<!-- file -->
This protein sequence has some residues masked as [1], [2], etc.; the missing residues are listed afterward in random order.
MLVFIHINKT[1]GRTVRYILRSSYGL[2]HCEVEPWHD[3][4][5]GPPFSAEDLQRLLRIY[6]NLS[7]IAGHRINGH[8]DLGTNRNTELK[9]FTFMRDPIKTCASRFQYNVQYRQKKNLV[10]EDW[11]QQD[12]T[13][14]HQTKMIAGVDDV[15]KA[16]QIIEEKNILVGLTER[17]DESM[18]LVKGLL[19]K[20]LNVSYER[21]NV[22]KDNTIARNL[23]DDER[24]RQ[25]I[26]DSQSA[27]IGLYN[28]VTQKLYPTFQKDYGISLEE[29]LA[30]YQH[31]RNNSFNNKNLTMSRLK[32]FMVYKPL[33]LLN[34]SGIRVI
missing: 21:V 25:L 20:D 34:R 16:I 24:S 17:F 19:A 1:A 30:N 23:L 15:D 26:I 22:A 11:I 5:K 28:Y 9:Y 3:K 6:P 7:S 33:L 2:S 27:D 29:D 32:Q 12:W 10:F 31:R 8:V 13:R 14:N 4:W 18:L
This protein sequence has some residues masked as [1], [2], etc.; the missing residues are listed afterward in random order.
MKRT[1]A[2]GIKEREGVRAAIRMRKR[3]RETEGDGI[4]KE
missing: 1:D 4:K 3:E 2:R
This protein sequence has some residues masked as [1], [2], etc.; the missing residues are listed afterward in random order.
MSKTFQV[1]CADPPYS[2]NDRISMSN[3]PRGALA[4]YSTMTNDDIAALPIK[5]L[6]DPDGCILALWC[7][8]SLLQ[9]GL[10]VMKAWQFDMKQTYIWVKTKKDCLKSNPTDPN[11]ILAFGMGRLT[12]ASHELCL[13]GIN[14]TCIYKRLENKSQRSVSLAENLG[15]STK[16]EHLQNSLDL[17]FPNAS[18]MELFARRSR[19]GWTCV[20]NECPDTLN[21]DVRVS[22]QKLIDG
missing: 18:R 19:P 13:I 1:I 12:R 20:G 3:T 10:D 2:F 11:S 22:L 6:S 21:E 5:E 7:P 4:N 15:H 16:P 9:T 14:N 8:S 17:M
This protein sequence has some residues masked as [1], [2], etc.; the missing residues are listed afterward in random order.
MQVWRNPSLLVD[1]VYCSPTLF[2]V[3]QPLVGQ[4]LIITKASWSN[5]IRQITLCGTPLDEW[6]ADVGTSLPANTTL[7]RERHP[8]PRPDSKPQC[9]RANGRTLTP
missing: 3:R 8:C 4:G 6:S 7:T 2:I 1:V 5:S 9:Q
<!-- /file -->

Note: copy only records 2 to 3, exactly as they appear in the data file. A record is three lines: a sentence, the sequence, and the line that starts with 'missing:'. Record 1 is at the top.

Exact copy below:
This protein sequence has some residues masked as [1], [2], etc.; the missing residues are listed afterward in random order.
MKRT[1]A[2]GIKEREGVRAAIRMRKR[3]RETEGDGI[4]KE
missing: 1:D 4:K 3:E 2:R
This protein sequence has some residues masked as [1], [2], etc.; the missing residues are listed afterward in random order.
MSKTFQV[1]CADPPYS[2]NDRISMSN[3]PRGALA[4]YSTMTNDDIAALPIK[5]L[6]DPDGCILALWC[7][8]SLLQ[9]GL[10]VMKAWQFDMKQTYIWVKTKKDCLKSNPTDPN[11]ILAFGMGRLT[12]ASHELCL[13]GIN[14]TCIYKRLENKSQRSVSLAENLG[15]STK[16]EHLQNSLDL[17]FPNAS[18]MELFARRSR[19]GWTCV[20]NECPDTLN[21]DVRVS[22]QKLIDG
missing: 18:R 19:P 13:I 1:I 12:R 20:G 3:T 10:D 2:F 11:S 22:L 6:S 21:E 5:E 7:P 4:N 15:H 16:P 9:T 14:N 8:S 17:M